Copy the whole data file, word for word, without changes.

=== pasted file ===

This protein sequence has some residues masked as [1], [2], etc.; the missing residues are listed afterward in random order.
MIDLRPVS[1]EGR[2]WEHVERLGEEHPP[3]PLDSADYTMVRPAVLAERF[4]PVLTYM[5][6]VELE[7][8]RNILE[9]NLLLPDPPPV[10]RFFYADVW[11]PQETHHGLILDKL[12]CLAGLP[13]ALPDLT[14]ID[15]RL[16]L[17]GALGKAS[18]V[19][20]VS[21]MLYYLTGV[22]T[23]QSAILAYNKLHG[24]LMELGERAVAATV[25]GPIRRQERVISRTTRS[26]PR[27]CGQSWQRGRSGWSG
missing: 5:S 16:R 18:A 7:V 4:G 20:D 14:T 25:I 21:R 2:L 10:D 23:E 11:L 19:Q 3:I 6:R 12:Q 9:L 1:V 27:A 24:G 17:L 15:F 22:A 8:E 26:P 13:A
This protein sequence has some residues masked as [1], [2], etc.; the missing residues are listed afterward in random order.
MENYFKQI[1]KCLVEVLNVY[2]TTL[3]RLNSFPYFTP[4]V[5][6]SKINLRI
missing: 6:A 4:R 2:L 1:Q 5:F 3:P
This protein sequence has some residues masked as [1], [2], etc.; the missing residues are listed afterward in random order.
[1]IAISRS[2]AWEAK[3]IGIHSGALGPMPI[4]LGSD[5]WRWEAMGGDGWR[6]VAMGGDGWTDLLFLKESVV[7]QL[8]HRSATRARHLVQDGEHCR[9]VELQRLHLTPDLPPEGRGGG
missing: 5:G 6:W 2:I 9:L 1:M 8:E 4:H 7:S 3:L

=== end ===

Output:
This protein sequence has some residues masked as [1], [2], etc.; the missing residues are listed afterward in random order.
MIDLRPVS[1]EGR[2]WEHVERLGEEHPP[3]PLDSADYTMVRPAVLAERF[4]PVLTYM[5][6]VELE[7][8]RNILE[9]NLLLPDPPPV[10]RFFYADVW[11]PQETHHGLILDKL[12]CLAGLP[13]ALPDLT[14]ID[15]RL[16]L[17]GALGKAS[18]V[19][20]VS[21]MLYYLTGV[22]T[23]QSAILAYNKLHG[24]LMELGERAVAATV[25]GPIRRQERVISRTTRS[26]PR[27]CGQSWQRGRSGWSG
missing: 5:S 16:R 18:A 7:V 4:G 20:D 14:T 25:I 21:R 2:L 10:D 23:E 11:L 19:Q 3:I 6:R 12:Q 9:L 1:V 27:A 24:G 17:L 15:F 22:A 8:E 26:P 13:A
This protein sequence has some residues masked as [1], [2], etc.; the missing residues are listed afterward in random order.
MENYFKQI[1]KCLVEVLNVY[2]TTL[3]RLNSFPYFTP[4]V[5][6]SKINLRI
missing: 6:A 4:R 2:L 1:Q 5:F 3:P
This protein sequence has some residues masked as [1], [2], etc.; the missing residues are listed afterward in random order.
[1]IAISRS[2]AWEAK[3]IGIHSGALGPMPI[4]LGSD[5]WRWEAMGGDGWR[6]VAMGGDGWTDLLFLKESVV[7]QL[8]HRSATRARHLVQDGEHCR[9]VELQRLHLTPDLPPEGRGGG
missing: 5:G 6:W 2:I 9:L 1:M 8:E 4:H 7:S 3:L